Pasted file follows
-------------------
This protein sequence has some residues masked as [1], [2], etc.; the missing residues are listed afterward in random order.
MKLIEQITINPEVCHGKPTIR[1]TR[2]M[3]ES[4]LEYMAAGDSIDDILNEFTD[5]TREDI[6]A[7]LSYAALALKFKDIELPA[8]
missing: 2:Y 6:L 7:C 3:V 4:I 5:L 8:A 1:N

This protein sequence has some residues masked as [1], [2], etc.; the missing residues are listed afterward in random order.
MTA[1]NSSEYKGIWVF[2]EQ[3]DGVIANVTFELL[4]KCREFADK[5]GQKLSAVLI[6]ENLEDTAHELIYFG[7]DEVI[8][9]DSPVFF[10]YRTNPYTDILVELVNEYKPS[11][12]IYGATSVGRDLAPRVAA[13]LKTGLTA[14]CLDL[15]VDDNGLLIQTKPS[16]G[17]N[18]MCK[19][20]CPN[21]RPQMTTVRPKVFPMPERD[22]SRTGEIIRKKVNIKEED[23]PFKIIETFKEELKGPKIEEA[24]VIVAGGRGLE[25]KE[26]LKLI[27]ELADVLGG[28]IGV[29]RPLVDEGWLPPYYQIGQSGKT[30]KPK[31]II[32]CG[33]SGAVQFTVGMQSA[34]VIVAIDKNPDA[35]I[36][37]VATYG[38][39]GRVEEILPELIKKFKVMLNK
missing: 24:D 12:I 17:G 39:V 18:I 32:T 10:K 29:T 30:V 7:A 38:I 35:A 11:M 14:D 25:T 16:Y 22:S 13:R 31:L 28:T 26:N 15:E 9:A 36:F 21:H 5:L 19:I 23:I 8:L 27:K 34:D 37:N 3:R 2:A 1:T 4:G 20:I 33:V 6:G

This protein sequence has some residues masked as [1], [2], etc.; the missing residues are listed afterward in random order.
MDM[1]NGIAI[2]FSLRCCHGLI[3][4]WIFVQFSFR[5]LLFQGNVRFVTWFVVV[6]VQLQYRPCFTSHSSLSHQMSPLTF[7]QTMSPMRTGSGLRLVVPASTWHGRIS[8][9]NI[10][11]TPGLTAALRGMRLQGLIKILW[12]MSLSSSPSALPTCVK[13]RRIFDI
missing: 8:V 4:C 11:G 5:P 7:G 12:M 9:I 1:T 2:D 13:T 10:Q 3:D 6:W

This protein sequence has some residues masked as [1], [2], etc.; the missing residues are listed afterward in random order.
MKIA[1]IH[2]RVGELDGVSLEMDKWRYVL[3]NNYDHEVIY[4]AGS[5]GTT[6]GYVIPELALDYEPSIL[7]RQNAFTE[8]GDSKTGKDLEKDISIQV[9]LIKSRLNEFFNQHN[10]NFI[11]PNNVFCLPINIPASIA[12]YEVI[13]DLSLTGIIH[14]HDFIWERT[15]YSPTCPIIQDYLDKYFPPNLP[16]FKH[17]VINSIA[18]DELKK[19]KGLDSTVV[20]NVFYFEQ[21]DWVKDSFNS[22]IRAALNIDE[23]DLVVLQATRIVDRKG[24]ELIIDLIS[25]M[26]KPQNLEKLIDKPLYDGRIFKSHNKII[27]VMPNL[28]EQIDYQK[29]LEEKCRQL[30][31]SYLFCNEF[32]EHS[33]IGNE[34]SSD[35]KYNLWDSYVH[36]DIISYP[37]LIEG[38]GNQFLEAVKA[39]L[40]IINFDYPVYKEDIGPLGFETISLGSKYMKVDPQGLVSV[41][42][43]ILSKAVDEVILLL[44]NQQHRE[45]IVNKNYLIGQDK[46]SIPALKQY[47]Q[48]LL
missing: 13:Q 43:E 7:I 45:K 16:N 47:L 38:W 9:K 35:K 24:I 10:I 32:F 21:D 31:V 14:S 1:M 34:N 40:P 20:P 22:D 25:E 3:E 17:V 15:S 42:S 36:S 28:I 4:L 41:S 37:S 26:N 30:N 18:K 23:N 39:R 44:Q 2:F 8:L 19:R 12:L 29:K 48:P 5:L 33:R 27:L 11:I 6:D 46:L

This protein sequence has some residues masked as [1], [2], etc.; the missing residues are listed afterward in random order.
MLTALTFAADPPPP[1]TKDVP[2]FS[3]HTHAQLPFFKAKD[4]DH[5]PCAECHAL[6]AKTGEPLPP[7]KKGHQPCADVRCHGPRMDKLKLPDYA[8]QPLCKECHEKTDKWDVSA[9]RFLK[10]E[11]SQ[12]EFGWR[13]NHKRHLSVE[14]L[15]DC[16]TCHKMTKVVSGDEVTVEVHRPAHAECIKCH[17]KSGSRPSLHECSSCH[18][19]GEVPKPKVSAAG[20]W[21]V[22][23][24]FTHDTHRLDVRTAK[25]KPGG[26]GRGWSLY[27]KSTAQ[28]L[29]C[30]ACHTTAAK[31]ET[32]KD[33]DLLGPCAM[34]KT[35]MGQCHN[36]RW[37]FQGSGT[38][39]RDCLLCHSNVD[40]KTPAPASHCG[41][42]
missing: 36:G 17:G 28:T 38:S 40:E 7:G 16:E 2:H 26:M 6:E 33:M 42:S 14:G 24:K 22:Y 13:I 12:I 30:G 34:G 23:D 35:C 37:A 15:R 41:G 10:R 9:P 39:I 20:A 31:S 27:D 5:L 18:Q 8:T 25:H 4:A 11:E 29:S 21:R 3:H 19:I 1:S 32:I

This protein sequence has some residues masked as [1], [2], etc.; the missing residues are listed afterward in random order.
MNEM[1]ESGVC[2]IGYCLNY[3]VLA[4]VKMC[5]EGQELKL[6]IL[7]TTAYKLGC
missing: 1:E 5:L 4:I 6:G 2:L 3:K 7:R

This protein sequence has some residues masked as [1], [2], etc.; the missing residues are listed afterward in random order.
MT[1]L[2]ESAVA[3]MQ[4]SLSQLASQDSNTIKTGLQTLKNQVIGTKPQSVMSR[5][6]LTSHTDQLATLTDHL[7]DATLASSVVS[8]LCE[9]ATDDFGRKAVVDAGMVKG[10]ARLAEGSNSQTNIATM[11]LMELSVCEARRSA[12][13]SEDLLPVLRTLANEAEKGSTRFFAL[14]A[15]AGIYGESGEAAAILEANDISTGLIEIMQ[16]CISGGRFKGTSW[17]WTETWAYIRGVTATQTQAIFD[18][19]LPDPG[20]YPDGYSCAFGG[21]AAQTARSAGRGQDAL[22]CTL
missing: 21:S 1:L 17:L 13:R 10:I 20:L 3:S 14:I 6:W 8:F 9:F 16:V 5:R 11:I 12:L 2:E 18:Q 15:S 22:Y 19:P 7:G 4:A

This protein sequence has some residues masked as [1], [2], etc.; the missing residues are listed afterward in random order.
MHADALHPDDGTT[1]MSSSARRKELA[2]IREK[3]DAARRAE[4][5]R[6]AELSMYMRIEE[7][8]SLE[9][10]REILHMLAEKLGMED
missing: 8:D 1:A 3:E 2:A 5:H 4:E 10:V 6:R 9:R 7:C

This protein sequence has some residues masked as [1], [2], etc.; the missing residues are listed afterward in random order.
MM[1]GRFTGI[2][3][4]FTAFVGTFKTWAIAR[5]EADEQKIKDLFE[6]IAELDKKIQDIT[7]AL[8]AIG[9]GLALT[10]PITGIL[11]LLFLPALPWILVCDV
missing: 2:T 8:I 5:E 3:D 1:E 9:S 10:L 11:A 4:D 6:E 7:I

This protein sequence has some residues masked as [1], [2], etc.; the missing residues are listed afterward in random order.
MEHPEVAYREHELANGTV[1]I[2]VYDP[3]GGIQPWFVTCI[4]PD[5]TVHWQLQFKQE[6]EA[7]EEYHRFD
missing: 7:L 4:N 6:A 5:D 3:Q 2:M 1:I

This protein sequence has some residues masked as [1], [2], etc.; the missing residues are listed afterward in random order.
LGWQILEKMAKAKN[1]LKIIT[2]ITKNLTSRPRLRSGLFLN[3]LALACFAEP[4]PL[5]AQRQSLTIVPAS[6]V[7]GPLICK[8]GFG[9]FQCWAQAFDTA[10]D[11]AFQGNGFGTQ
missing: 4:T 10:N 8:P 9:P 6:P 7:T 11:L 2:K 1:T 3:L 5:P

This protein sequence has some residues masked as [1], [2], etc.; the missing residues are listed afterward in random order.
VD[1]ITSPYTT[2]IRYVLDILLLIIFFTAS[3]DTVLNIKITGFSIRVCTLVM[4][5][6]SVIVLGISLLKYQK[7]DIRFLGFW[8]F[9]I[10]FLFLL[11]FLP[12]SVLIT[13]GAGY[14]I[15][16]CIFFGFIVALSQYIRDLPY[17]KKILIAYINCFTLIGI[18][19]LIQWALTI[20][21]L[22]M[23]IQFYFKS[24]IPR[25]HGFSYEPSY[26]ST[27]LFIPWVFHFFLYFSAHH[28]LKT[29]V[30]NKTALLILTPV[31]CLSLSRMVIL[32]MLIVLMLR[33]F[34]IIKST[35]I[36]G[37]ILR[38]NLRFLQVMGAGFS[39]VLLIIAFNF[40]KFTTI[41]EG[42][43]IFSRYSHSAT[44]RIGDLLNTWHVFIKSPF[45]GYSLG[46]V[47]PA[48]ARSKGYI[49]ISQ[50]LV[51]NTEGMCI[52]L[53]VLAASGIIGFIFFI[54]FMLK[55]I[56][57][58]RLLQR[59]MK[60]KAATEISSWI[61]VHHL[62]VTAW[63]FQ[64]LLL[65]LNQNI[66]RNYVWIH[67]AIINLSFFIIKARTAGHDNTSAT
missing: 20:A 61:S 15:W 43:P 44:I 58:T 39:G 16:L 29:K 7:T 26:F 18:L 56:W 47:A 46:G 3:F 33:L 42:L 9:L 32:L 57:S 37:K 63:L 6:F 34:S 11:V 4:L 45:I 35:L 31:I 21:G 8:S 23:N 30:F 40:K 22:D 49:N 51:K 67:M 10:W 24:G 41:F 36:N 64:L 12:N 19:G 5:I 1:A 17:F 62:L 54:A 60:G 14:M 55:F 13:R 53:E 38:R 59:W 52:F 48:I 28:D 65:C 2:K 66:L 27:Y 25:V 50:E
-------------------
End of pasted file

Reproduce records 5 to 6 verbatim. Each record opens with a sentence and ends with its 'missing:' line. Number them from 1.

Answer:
This protein sequence has some residues masked as [1], [2], etc.; the missing residues are listed afterward in random order.
MLTALTFAADPPPP[1]TKDVP[2]FS[3]HTHAQLPFFKAKD[4]DH[5]PCAECHAL[6]AKTGEPLPP[7]KKGHQPCADVRCHGPRMDKLKLPDYA[8]QPLCKECHEKTDKWDVSA[9]RFLK[10]E[11]SQ[12]EFGWR[13]NHKRHLSVE[14]L[15]DC[16]TCHKMTKVVSGDEVTVEVHRPAHAECIKCH[17]KSGSRPSLHECSSCH[18][19]GEVPKPKVSAAG[20]W[21]V[22][23][24]FTHDTHRLDVRTAK[25]KPGG[26]GRGWSLY[27]KSTAQ[28]L[29]C[30]ACHTTAAK[31]ET[32]KD[33]DLLGPCAM[34]KT[35]MGQCHN[36]RW[37]FQGSGT[38][39]RDCLLCHSNVD[40]KTPAPASHCG[41][42]
missing: 36:G 17:G 28:T 38:S 40:E 7:G 16:E 2:H 26:M 6:E 33:M 42:S 14:G 24:K 22:Y 13:I 12:I 30:G 34:G 23:D 35:C 37:A 15:R 41:G 10:R 9:P 39:I 20:A 31:S 27:D 5:L 18:Q 8:T 25:H 4:A 11:E 29:S 21:R 3:H 19:I 1:S 32:I

This protein sequence has some residues masked as [1], [2], etc.; the missing residues are listed afterward in random order.
MNEM[1]ESGVC[2]IGYCLNY[3]VLA[4]VKMC[5]EGQELKL[6]IL[7]TTAYKLGC
missing: 1:E 5:L 4:I 6:G 2:L 3:K 7:R